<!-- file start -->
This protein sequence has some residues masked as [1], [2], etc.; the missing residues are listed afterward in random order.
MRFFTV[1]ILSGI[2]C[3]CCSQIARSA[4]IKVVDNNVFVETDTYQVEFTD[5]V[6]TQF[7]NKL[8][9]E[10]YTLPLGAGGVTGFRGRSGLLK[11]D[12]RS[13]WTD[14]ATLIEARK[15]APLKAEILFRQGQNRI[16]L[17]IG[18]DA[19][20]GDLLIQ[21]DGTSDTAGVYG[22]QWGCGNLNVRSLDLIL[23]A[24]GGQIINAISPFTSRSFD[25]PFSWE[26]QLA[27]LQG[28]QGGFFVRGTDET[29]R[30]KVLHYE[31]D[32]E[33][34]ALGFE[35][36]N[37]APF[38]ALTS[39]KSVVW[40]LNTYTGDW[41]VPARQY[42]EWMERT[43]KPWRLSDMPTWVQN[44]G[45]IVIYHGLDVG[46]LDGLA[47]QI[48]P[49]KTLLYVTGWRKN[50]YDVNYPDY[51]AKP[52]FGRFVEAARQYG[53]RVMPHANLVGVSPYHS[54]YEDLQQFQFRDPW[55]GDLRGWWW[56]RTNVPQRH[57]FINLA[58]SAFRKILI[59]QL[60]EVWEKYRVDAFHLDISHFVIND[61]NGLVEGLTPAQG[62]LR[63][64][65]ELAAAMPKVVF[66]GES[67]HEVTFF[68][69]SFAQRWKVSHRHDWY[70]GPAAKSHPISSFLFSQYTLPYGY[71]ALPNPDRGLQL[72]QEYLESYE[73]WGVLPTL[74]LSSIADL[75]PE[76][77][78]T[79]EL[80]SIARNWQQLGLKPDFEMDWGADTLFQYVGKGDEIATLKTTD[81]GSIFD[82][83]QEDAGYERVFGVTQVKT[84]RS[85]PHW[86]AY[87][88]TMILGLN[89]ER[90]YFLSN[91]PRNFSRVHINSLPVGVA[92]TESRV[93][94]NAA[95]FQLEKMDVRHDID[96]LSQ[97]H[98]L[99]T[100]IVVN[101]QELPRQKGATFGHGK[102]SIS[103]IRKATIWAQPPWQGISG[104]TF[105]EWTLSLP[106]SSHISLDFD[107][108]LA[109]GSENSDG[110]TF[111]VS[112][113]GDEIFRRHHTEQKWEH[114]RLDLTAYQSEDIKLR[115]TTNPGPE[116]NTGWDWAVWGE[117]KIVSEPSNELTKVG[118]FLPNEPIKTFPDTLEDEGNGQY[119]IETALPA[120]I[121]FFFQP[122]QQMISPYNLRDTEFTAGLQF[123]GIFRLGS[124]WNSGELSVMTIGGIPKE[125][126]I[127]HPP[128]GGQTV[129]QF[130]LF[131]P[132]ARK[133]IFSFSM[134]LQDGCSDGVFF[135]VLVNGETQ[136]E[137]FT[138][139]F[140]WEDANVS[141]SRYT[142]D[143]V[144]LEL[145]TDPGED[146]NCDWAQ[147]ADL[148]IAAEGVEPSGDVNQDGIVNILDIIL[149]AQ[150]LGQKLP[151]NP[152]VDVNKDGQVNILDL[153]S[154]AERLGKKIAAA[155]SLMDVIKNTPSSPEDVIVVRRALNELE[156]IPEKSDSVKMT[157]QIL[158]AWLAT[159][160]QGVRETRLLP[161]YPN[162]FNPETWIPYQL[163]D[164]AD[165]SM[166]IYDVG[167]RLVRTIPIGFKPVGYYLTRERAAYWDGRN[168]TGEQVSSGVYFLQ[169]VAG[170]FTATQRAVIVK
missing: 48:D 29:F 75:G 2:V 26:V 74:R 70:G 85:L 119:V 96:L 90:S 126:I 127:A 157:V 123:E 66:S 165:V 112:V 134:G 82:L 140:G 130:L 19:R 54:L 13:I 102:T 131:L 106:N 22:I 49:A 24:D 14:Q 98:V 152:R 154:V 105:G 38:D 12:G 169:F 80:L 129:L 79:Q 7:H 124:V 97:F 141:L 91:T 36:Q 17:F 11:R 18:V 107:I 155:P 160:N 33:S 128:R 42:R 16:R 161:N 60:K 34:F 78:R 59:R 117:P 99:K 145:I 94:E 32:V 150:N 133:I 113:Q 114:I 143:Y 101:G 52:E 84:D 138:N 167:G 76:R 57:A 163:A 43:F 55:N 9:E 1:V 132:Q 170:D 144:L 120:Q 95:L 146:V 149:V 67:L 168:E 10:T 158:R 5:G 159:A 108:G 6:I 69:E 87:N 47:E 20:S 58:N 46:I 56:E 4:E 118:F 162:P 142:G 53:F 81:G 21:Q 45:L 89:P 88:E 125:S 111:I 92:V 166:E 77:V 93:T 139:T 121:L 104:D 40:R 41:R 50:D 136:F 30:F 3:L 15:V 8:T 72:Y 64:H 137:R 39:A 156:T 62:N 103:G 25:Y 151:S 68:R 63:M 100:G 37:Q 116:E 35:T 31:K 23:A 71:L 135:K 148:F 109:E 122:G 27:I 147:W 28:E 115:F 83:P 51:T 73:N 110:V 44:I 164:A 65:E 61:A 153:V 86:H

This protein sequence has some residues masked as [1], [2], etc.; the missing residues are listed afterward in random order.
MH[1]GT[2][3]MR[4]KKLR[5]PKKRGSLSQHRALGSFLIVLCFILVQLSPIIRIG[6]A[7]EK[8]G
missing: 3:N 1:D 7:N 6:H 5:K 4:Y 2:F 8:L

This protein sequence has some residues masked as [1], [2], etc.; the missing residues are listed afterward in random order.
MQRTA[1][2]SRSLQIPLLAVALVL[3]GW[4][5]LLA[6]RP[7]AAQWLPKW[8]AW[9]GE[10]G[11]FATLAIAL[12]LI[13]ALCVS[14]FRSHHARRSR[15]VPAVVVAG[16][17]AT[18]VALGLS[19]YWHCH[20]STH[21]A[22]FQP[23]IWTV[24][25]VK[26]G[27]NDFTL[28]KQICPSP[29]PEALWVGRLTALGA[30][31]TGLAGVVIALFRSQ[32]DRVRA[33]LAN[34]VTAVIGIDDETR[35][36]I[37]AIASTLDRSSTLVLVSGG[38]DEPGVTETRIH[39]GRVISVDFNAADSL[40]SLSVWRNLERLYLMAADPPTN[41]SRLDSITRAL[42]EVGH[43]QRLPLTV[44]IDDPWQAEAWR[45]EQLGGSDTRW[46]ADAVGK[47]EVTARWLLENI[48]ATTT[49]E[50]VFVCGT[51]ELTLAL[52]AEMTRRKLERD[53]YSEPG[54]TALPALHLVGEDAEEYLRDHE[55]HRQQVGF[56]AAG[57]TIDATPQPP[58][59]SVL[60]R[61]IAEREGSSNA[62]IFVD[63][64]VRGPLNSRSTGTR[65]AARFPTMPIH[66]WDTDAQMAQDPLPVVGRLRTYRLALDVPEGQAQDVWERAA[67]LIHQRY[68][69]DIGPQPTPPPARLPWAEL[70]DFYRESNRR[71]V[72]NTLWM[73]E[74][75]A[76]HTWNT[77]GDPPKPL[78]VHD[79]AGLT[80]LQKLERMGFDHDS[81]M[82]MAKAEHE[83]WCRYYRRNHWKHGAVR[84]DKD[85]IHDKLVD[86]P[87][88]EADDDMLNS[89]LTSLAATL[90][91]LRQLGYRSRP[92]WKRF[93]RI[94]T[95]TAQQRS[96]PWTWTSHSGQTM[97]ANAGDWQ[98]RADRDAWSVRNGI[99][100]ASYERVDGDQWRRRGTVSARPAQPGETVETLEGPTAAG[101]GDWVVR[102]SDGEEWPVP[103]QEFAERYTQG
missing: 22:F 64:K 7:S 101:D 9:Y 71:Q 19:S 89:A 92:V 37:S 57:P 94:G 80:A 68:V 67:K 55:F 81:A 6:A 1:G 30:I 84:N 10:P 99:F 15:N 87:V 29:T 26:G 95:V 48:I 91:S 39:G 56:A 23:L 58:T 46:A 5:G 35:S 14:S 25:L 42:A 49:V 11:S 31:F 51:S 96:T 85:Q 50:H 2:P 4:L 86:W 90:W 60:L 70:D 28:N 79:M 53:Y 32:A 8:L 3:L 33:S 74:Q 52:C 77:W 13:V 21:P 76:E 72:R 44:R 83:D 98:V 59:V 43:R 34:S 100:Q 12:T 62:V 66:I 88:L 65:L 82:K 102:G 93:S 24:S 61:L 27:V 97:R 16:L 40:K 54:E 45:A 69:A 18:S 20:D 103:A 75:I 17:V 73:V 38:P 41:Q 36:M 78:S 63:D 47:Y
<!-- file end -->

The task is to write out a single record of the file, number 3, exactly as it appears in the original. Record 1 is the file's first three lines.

This protein sequence has some residues masked as [1], [2], etc.; the missing residues are listed afterward in random order.
MQRTA[1][2]SRSLQIPLLAVALVL[3]GW[4][5]LLA[6]RP[7]AAQWLPKW[8]AW[9]GE[10]G[11]FATLAIAL[12]LI[13]ALCVS[14]FRSHHARRSR[15]VPAVVVAG[16][17]AT[18]VALGLS[19]YWHCH[20]STH[21]A[22]FQP[23]IWTV[24][25]VK[26]G[27]NDFTL[28]KQICPSP[29]PEALWVGRLTALGA[30][31]TGLAGVVIALFRSQ[32]DRVRA[33]LAN[34]VTAVIGIDDETR[35][36]I[37]AIASTLDRSSTLVLVSGG[38]DEPGVTETRIH[39]GRVISVDFNAADSL[40]SLSVWRNLERLYLMAADPPTN[41]SRLDSITRAL[42]EVGH[43]QRLPLTV[44]IDDPWQAEAWR[45]EQLGGSDTRW[46]ADAVGK[47]EVTARWLLENI[48]ATTT[49]E[50]VFVCGT[51]ELTLAL[52]AEMTRRKLERD[53]YSEPG[54]TALPALHLVGEDAEEYLRDHE[55]HRQQVGF[56]AAG[57]TIDATPQPP[58][59]SVL[60]R[61]IAEREGSSNA[62]IFVD[63][64]VRGPLNSRSTGTR[65]AARFPTMPIH[66]WDTDAQMAQDPLPVVGRLRTYRLALDVPEGQAQDVWERAA[67]LIHQRY[68][69]DIGPQPTPPPARLPWAEL[70]DFYRESNRR[71]V[72]NTLWM[73]E[74][75]A[76]HTWNT[77]GDPPKPL[78]VHD[79]AGLT[80]LQKLERMGFDHDS[81]M[82]MAKAEHE[83]WCRYYRRNHWKHGAVR[84]DKD[85]IHDKLVD[86]P[87][88]EADDDMLNS[89]LTSLAATL[90][91]LRQLGYRSRP[92]WKRF[93]RI[94]T[95]TAQQRS[96]PWTWTSHSGQTM[97]ANAGDWQ[98]RADRDAWSVRNGI[99][100]ASYERVDGDQWRRRGTVSARPAQPGETVETLEGPTAAG[101]GDWVVR[102]SDGEEWPVP[103]QEFAERYTQG
missing: 22:F 64:K 7:S 101:D 9:Y 71:Q 19:S 89:A 92:V 37:S 57:P 94:G 80:A 68:V 67:K 55:F 81:A 6:A 1:G 30:I 84:N 10:P 99:F 15:N 87:V 29:T 26:G 95:V 48:I 91:S 39:G 56:A 23:L 58:T 46:A 5:G 35:S 14:S 25:L 42:A 49:V 11:S 31:F 51:S 96:T 85:Q 50:H 2:P 4:L 86:W 90:W 60:L 70:D 28:N 79:M 53:Y 32:A 8:L 3:L 33:S 74:Q 52:C 77:W 13:V 21:P 76:E 72:R 44:R 83:D 98:V 59:V 43:R 34:S 100:Q 12:T 62:V 66:I 88:L 65:L 82:K 102:G 93:S 24:S 61:L 27:V 97:R 16:L 40:K 54:E 45:A 69:A 18:S 20:D 103:A 75:I 17:V 73:V 38:P 41:Q 36:M 78:S 63:D 47:Y